Simple Men with Simple Needs

Obama and the Pope sitting at a deskDid you catch the news stories about U.S. President Obama meeting Pope Francis earlier today? While I have trouble imagining that the so-called “leader of the free world” meets with just anyone, given his hectic schedule, it’s interesting how far the press goes, in a curiously coordinated effort, to reproduce the rhetoric of simplicity that is so important to reproducing the authority of the Pope — all the while ensuring that we also know he’s important enough (and equipped) to entertain world leaders, of course.

For example, with the precision you’d expect from pundits sticking to the day’s talking points on cable TV, all sorts of media outlets have judged it necessary to inform readers not just that the two met, or that they sat at a desk while they met, but the qualifiers “wooden” and “simple” appear all over the news to qualify that desk — as if that’s news.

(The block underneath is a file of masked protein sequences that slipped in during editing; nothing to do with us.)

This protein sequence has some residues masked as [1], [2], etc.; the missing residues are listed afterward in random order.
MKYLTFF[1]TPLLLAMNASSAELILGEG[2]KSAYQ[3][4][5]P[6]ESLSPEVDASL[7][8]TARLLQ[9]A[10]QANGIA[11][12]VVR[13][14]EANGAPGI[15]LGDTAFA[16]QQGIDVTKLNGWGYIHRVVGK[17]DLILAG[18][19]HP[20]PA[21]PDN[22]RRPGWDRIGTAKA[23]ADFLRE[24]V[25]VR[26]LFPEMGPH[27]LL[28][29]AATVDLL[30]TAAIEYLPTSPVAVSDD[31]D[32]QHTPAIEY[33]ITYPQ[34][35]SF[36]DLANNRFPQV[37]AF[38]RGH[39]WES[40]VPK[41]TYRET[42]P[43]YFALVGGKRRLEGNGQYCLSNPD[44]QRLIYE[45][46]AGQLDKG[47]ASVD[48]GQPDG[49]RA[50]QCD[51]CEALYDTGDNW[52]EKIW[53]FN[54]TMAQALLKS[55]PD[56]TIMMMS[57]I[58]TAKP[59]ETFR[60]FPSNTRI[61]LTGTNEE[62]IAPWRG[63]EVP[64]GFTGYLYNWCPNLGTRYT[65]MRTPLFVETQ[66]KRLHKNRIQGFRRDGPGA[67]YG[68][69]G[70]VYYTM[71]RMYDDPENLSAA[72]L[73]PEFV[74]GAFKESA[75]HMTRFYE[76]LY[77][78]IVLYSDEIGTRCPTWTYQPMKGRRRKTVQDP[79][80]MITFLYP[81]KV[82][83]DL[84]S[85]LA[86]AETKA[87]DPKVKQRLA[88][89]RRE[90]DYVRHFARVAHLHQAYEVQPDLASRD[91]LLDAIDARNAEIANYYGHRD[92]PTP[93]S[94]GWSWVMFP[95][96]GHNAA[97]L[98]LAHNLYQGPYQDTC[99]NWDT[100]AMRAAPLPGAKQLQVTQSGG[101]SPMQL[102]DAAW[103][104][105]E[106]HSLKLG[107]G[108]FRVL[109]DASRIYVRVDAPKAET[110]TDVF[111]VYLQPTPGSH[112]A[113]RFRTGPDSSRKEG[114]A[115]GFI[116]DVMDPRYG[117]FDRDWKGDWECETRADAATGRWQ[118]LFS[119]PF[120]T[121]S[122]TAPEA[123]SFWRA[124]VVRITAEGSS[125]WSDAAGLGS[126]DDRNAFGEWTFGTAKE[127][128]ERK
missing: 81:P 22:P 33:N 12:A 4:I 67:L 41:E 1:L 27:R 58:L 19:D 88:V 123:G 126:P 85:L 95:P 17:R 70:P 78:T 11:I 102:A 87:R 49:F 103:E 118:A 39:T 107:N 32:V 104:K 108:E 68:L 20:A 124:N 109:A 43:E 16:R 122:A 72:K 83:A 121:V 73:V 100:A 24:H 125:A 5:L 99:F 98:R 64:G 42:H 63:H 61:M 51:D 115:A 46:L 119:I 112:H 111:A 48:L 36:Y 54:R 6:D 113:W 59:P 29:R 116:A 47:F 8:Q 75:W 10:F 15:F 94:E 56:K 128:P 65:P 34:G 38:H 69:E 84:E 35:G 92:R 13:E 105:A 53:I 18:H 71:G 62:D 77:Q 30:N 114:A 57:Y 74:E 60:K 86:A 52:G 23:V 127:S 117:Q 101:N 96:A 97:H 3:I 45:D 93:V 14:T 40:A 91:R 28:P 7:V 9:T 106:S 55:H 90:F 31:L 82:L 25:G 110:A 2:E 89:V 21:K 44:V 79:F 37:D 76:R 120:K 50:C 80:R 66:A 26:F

But given Francis’s reputation for apparently bringing a version of liberation theology to the Vatican, I guess the adjectives are doing important rhetorical work (and the media does that work for free!), for something’s got to keep our attention on the message and not the medium in which it is delivered — which is, let’s be honest, a rather palatial setting, no?

It’s comparable to calling the high tech, militarized mansion (palace?) in which Obama now lives and works just “a white house” — though inserting the caps makes all the difference; it’s kind of like here in Alabama when I met some younger people for the first time, they’re often instructed by their parents to call me “Mr. Russ,” getting the benefit of first name intimacy while also all the distance (and authority) of the formal title.

This way you get to have your folksy cake and all its decadent frosting too.

I’m sure there’s all sorts of simple wood beneath the gold leaf at the Vatican. Perhaps the media will report on that sometime soon.

Discover more from Culture on the Edge

Subscribe now to keep reading and get access to the full archive.

Continue reading